Monday, July 2, 2012
Editing a Feature in Final Cut Pro X
Those of you who have read my previous post about Final Cut Pro X already know that I'm a fan. I've been using the software for a year now. I am still enthusiastic about it.
I recently completed an 80 minute feature called "Saint Street" which was written and directed by independent filmmaker Rob Diamond. And I used FCPX to do it. Everything from organizing the media, syncing sound to picture, assembling the rough cut, trimming a fine cut, color grading the footage, mixing and sweetening the audio, creating the titles, and exporting the final deliverables for distribution was done using this software application alone. Essentially I used the program exactly as Apple advertised it, an all-in-one post-production tool.
Where this software really amazes me starts with the intelligent ways it manages data through keywords and metadata organization. Synchronizing sound was a breeze. Its trimming functionality beats anything else out there. Compound Clips and the Magnetic Timeline kept my project clean. And the render performance/quality cannot be matched. Little things like the Timeline Index paired with To-Do Markers really sped up the process of making changes the director and producers wanted. And utilizing Roles simplified exporting Stems and Multi-Track QuickTime files significantly.
I did run into a few issues. Like any software out there it does have bugs. One bug I found had to do with the EQ randomly resetting on certain clips. There are areas where I feel the program needs improvement. I wish chapter markers could be placed and saved to an exported movie. It still has a ways to go before audio mixing is as efficient as the other features (but I'm really excited to see what they come up with later this year). And I do have a handful of other small complaints here and there.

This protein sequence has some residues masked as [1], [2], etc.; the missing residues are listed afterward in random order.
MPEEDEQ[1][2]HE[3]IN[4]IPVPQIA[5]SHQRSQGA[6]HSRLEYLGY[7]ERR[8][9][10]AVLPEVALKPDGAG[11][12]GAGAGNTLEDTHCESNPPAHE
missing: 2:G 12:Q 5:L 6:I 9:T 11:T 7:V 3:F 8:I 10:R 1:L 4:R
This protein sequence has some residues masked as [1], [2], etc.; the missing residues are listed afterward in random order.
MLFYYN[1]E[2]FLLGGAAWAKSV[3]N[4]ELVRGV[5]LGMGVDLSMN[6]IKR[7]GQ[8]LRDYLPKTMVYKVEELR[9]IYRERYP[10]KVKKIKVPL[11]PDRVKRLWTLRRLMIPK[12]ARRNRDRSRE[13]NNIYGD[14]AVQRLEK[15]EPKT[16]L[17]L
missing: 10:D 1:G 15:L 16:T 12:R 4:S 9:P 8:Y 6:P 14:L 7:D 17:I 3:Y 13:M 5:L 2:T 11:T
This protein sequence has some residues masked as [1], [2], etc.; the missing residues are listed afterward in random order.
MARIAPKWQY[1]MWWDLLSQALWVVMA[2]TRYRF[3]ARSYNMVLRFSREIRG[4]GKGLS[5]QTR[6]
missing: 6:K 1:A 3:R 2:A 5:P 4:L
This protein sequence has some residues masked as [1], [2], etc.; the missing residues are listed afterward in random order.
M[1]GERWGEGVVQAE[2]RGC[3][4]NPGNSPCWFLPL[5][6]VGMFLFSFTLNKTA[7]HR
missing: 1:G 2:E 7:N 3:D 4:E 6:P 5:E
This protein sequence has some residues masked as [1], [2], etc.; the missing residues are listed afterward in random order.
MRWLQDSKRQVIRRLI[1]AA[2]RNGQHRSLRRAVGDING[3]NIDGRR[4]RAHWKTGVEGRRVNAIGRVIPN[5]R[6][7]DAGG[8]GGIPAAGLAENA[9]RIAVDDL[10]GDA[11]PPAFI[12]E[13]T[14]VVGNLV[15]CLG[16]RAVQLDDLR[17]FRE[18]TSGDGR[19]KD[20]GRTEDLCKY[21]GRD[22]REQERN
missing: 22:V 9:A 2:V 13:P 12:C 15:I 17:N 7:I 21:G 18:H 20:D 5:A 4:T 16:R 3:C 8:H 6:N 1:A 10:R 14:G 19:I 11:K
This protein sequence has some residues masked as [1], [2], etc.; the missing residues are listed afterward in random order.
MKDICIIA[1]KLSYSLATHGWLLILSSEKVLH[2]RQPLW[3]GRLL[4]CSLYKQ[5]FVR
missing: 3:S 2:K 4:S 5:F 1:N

The biggest problem I faced with this project was when it got too big and FCPX would crash. The issue wasn't the length of the project. It was the number of filters, effects, and layers I was adding to it. I ended up having to split the project up into 3 chunks in order to complete everything. However, this is not unheard of. Feature films are typically split up into 20 minute "Reels" anyway. And most projects have color and audio done in separate programs like DaVinci Resolve and Pro Tools.
I knew I was challenging the software, but that was the point. I wanted to see its limitations to understand how to utilize it best. I am optimistic about its future and firmly believe it is the best NLE available. I've become an evangelist of the software because so many have turned their backs on it. I'll admit Apple failed at FCPX's launch, but if people open their minds to a new and better approach to editing they'll find everything that was missing plus more possibilities than were ever available before.
This project took me less than 4 months for the entire post-production process. Aside from a music composer and input from the director and producers, I worked entirely on my own. No assistants, no sound editors or mixers, no colorist, no graphic designer, no post supervisor, there was just me. And I am proud to say I did the whole thing with Final Cut Pro X.